Unusually hot 'super-Earth' planet spotted orbiting one of the oldest stars in the Milky Way

WION Web Team
Washington, United States Published: Jan 13, 2021, 10.12 AM(IST)

Super Earth TOI-561b (Image: University of California) Photograph:( Others )

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Known as TOI-561b, the exoplanet is one of the oldest and most-metal poor planetary systems discovered yet in the Milky Way

An unusually hot, rocky 'super-Earth' has been found orbiting one of the oldest stars in the Milky Way by astronomers.

The study accepted for publication in the Astronomical Journal was presented to the American Astronomical Society.

Also read: A galaxy caught dying? Astronomers capture distant galaxy losing its ability to form stars

Known as TOI-561b, the exoplanet is one of the oldest and most-metal poor planetary systems discovered yet in the Milky Way. It the first rocky world around a galactic thick-disk star confirmed with thermal emissions.

The bright star hosts three transitory planets discovered by NASA's Transiting Exoplanet Survey Satellite, which was launched in 2018 to hunt for planets around some of the closest and brightest stars".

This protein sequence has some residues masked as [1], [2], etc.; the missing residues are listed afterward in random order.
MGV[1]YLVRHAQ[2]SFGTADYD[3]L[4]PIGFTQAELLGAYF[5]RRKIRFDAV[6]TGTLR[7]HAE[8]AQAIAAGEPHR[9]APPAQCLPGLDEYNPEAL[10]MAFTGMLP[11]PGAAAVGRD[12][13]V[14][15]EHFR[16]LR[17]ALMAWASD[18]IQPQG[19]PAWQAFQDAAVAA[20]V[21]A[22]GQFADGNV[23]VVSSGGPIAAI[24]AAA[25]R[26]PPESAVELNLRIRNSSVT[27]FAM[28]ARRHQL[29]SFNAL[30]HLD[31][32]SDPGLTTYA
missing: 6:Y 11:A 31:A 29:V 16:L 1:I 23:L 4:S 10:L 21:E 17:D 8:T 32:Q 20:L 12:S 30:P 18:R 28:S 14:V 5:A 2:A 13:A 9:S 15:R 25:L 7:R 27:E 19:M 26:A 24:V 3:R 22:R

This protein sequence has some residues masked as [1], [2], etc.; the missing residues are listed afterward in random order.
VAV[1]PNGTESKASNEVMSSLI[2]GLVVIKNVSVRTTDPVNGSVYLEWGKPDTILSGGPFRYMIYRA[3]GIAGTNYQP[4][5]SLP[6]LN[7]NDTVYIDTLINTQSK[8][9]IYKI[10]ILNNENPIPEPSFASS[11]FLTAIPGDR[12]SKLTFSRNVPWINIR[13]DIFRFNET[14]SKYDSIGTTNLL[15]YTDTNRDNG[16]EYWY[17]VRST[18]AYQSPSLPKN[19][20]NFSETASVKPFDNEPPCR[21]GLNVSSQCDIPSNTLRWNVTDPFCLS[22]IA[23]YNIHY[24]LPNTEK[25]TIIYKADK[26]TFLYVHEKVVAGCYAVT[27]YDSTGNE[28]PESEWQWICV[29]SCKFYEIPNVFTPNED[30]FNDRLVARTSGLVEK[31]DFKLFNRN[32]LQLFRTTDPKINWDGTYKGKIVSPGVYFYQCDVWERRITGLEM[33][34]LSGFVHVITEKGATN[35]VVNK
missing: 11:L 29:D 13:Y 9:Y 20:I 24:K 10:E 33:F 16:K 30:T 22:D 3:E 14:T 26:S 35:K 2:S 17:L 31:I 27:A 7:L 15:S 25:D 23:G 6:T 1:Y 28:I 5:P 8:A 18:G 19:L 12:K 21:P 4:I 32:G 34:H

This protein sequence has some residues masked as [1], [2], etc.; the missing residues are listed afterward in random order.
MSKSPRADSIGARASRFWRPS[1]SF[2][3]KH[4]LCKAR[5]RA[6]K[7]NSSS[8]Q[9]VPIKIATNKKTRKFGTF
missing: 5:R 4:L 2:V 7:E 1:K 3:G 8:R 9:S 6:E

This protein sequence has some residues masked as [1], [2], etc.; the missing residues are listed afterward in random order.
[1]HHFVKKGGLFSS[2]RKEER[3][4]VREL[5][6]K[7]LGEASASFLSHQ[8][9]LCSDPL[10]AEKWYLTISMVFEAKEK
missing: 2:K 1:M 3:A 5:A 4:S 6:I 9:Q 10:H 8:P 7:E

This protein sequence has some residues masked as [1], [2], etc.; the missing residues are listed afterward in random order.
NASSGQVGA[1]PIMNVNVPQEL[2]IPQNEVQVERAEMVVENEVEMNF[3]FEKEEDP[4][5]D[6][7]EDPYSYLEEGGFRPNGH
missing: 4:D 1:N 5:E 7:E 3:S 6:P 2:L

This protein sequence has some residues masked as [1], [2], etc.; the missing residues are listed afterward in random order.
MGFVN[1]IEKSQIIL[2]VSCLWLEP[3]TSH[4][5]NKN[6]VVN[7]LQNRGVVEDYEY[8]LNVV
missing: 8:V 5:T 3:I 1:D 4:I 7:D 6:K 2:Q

The study's co-author and an astrophysicist at the University of California Stephen Kane said: “For every day you’re on Earth, this planet orbits its star twice.”

The planet has three times the mass of Earth but the same density as our planet. To confirm their findings the astronomers used W. M. Keck Observatory High-Resolution Echelle Spectrometer.

“This is surprising because you’d expect the density to be higher,” Kane said. “This is consistent with the notion that the planet is extremely old.”

The super-Earth's proximity to host enables an above-average surface temperature on the planet exceeding 3,140 Fahrenheit.

As per the lead author of the study Lauren Weiss, "Its existence shows that the universe has been forming rocky planets almost since its inception 14 billion years ago."

"This planet formed at a time when the majority of stars in our galaxy were first beginning to shine," Weiss said at the conference on Monday.

TOI-561b's low density suggests that it has relatively few elements and is therefore 10 billion years old.

"Information about a planet's interior gives us a sense of whether the surface of the planet is habitable by life as we know it," Kane said. "Though this particular planet is unlikely to be inhabited today, it may be a harbinger of many rocky worlds yet to be discovered around our galaxy's oldest stars."

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